I am a terrible athlete.  I studied martial arts for years–I worked and worked to memorize kata and I did a stint in tournaments.  I was bored. You can only break stuff and do choreographed routines for so long. I was bored in martial arts, but also bored in life.

Sometimes, at just the right time, just the right person appears in your life, and if you’re paying close attention, you might make the connection. This single conversation changed the direction of my life: I was at a martial arts gathering in Chicago looking at a table of  history books. There was an unassuming man in a perfectly crisp hakama standing there too. I was in my own universe.

“What are you reading?” he inquired.

“History,” I replied. “I like history.”

“Me, too.” It turned out to be an understatement and a coincidence–we were both from Rhode Island. We met “to talk history.” My studies progressed from there–it turned out, you see, that martial arts weren’t about breaking things.They were about fixing them; repairing disconnect and restoring balance and harmony to life. Samurai knew this–sometimes they needed to fight to restore balance–but often they gained their victory by avoiding fights and resistance. They were trained in both paths–the physical and the mental arts, being emotionally prepared to die, yet spiritually available to live and pass on the arts.

I turned my studies in this direction, and discovered the truth about martial arts, which was ultimately the truth about many other things as well.

My favorite swordsman, Miyamoto Musashi, fought over 60 duels, then wrote The Book of Five Rings on his deathbed, passing down lessons as a teacher of war, but also a teacher of life. I’ve been asked to write a little about what he taught. Here’s the first installment in that short series, which I’ll spread out over time.

“In all things have no preference”–Musashi

 American culture is deeply entrenched–we have our favorite products, ideas, political ideology, and habits. The swordsman couldn’t afford that luxury. Fighting resistance head-on was the surest path to death.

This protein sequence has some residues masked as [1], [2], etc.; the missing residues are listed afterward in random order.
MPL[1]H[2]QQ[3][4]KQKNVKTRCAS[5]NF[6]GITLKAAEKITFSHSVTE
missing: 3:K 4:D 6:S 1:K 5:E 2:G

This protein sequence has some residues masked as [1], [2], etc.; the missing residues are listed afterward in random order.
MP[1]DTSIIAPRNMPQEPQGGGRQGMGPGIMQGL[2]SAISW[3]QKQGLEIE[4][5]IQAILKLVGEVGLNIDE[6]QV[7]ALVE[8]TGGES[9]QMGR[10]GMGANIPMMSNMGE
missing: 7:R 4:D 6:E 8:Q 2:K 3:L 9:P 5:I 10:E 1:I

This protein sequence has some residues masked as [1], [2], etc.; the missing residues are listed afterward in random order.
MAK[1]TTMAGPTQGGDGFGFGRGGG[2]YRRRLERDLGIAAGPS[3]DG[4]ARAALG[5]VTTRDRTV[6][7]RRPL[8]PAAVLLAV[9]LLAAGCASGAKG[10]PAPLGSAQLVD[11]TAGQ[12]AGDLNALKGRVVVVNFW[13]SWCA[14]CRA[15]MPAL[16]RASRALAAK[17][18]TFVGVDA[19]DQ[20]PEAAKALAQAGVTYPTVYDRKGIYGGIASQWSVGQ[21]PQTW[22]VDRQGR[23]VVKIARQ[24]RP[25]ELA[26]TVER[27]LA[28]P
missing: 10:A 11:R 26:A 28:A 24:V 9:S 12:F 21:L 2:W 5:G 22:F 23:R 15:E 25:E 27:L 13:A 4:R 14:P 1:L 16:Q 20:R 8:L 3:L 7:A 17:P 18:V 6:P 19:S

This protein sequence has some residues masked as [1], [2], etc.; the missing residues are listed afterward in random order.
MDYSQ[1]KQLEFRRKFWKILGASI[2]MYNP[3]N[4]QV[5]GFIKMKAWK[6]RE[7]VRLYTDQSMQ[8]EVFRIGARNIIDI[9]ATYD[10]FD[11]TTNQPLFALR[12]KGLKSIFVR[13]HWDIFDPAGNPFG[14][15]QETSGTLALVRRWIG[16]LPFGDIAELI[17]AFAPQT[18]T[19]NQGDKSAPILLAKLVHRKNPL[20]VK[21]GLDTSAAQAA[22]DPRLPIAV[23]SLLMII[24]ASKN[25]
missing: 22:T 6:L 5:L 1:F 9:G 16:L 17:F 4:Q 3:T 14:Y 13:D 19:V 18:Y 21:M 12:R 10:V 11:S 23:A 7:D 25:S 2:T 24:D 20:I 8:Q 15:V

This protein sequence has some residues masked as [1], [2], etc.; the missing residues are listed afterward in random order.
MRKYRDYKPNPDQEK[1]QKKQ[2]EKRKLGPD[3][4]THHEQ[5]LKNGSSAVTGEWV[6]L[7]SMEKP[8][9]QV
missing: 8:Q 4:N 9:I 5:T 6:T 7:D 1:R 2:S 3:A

I’m left-handed. There were no left-handed swordsmen in Japan.  They were right-handed or dead.  I’m not sure why–but that’s the way it was. As such, I converted the Japanese arts I studied–sword, shodo (Japanese calligraphy) and sumi-e (Japanese painting) to my right side. I’ll confess to painting a spare bamboo stalk or chrysanthemum with my left hand when no one was looking in sumi-e, but never shodo, and never sword. Those were  right-handed only.

This wasn’t the first time I’d been at a left-handed disadvantage–I played baseball. I was a catcher, and occasionally I jumped in center field if there was someone slow to either side.  I wanted to play third base, mostly because it wasn’t allowed. No left-handers ever play third base. This made me desire it more.  Finally, Coach threw me there so I’d shut up.

“Casey,” he said, “I’m sending that runner home, and you’re going to throw her out.”  The runner sprinted.  I took the ball in my left hand–inside the diamond–and began the process of humming the ball across the baseline into the glove of the right-handed catcher–which was placed squarely the outside of the diamond.

The runner left third. I wound up to throw, nearly releasing the ball to whip it to the substitute catcher. I stopped. I dropped the ball, realizing that executing that throw would indeed decapitate the runner, which was why there was no flexibility in this assignment.

Swordsmanship–it seemed similarly rigid. It turned out it was not. The study is regimented, as is the preservation of art, but the mentality requires us to consider all possibilities–to learn them, then forget them and let them flow.

In life, obstacles present themselves. I usually fight them head-on. When I remember to “have no preference,” I open my strategy box to a million possible solutions rather than one fight. In a real sparring match, opponents expect people to fight strong-side. Being able to “have no preference” strategically makes it possible to capitalize on the opponent’s weakness or seize an opening he has not protected.  Musashi designed his strategies for war, but they are just as effective in daily life, too.

How many things go wrong on a day-to-day basis–in life, in business, in relationships? We are accustomed to doing things our way; the way we have always done them. We develop such a preference that it handicaps us.  We can’t change–we lose business opportunities, hurt relationships, hurt ourselves, because we remain entrenched and fight things head-on.

My first lesson from Musashi–one that I learned on the baseball diamond years ago and only recently connected to life, was that there is a time to do things the “right” way so you don’t decapitate your friend, but more often than not, there’s a time for “no preference.” The more I practice “no preference,” the less resistance I encounter. The less resistance, the more possibilities, and it remains only up to me to choose the right one.

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